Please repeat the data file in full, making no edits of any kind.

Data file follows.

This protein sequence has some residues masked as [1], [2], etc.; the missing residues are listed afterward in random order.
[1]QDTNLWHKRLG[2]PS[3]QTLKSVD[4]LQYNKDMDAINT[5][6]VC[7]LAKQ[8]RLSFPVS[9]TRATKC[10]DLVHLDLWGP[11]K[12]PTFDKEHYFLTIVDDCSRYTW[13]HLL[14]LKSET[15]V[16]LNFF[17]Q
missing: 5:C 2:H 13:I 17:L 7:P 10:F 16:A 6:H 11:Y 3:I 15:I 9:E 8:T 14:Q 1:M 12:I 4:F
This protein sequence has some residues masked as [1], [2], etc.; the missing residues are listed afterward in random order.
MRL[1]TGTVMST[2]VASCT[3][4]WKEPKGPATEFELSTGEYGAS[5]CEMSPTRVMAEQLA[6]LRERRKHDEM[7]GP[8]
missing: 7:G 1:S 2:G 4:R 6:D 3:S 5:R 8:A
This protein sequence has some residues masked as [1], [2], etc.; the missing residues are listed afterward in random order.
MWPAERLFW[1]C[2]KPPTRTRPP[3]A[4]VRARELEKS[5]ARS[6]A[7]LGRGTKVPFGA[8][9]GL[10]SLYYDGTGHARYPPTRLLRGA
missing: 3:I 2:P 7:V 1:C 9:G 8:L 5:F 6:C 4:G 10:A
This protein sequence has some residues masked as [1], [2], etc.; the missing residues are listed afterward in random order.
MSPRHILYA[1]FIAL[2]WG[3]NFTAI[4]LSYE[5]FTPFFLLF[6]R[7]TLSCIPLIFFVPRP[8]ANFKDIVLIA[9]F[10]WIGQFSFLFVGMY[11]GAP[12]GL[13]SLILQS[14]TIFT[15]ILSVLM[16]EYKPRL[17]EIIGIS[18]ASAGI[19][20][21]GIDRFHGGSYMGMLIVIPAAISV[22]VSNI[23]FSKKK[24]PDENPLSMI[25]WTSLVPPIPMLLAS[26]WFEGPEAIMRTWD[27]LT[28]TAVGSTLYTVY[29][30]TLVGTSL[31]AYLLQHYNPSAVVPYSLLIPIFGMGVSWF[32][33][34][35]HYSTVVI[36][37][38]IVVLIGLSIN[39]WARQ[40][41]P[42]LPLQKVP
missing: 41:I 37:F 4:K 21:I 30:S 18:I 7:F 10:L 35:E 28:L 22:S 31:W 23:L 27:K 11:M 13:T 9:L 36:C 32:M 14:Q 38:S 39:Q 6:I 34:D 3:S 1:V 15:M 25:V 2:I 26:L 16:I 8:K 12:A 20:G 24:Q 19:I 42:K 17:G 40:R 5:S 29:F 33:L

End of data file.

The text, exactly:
This protein sequence has some residues masked as [1], [2], etc.; the missing residues are listed afterward in random order.
[1]QDTNLWHKRLG[2]PS[3]QTLKSVD[4]LQYNKDMDAINT[5][6]VC[7]LAKQ[8]RLSFPVS[9]TRATKC[10]DLVHLDLWGP[11]K[12]PTFDKEHYFLTIVDDCSRYTW[13]HLL[14]LKSET[15]V[16]LNFF[17]Q
missing: 5:C 2:H 13:I 17:L 7:P 10:F 16:A 6:H 11:Y 3:I 15:I 9:E 8:T 14:Q 1:M 12:I 4:F
This protein sequence has some residues masked as [1], [2], etc.; the missing residues are listed afterward in random order.
MRL[1]TGTVMST[2]VASCT[3][4]WKEPKGPATEFELSTGEYGAS[5]CEMSPTRVMAEQLA[6]LRERRKHDEM[7]GP[8]
missing: 7:G 1:S 2:G 4:R 6:D 3:S 5:R 8:A
This protein sequence has some residues masked as [1], [2], etc.; the missing residues are listed afterward in random order.
MWPAERLFW[1]C[2]KPPTRTRPP[3]A[4]VRARELEKS[5]ARS[6]A[7]LGRGTKVPFGA[8][9]GL[10]SLYYDGTGHARYPPTRLLRGA
missing: 3:I 2:P 7:V 1:C 9:G 8:L 5:F 6:C 4:G 10:A
This protein sequence has some residues masked as [1], [2], etc.; the missing residues are listed afterward in random order.
MSPRHILYA[1]FIAL[2]WG[3]NFTAI[4]LSYE[5]FTPFFLLF[6]R[7]TLSCIPLIFFVPRP[8]ANFKDIVLIA[9]F[10]WIGQFSFLFVGMY[11]GAP[12]GL[13]SLILQS[14]TIFT[15]ILSVLM[16]EYKPRL[17]EIIGIS[18]ASAGI[19][20][21]GIDRFHGGSYMGMLIVIPAAISV[22]VSNI[23]FSKKK[24]PDENPLSMI[25]WTSLVPPIPMLLAS[26]WFEGPEAIMRTWD[27]LT[28]TAVGSTLYTVY[29][30]TLVGTSL[31]AYLLQHYNPSAVVPYSLLIPIFGMGVSWF[32][33][34][35]HYSTVVI[36][37][38]IVVLIGLSIN[39]WARQ[40][41]P[42]LPLQKVP
missing: 41:I 37:F 4:K 21:I 30:S 18:I 7:F 10:L 35:E 28:L 22:S 31:W 23:L 27:K 11:M 13:T 9:L 36:C 32:M 14:Q 38:S 39:Q 6:I 34:D 3:S 1:V 15:M 25:V 2:I 26:L 16:I 8:K 12:A 20:G 24:Q 19:I 42:K 17:G 40:R 5:S 29:F 33:L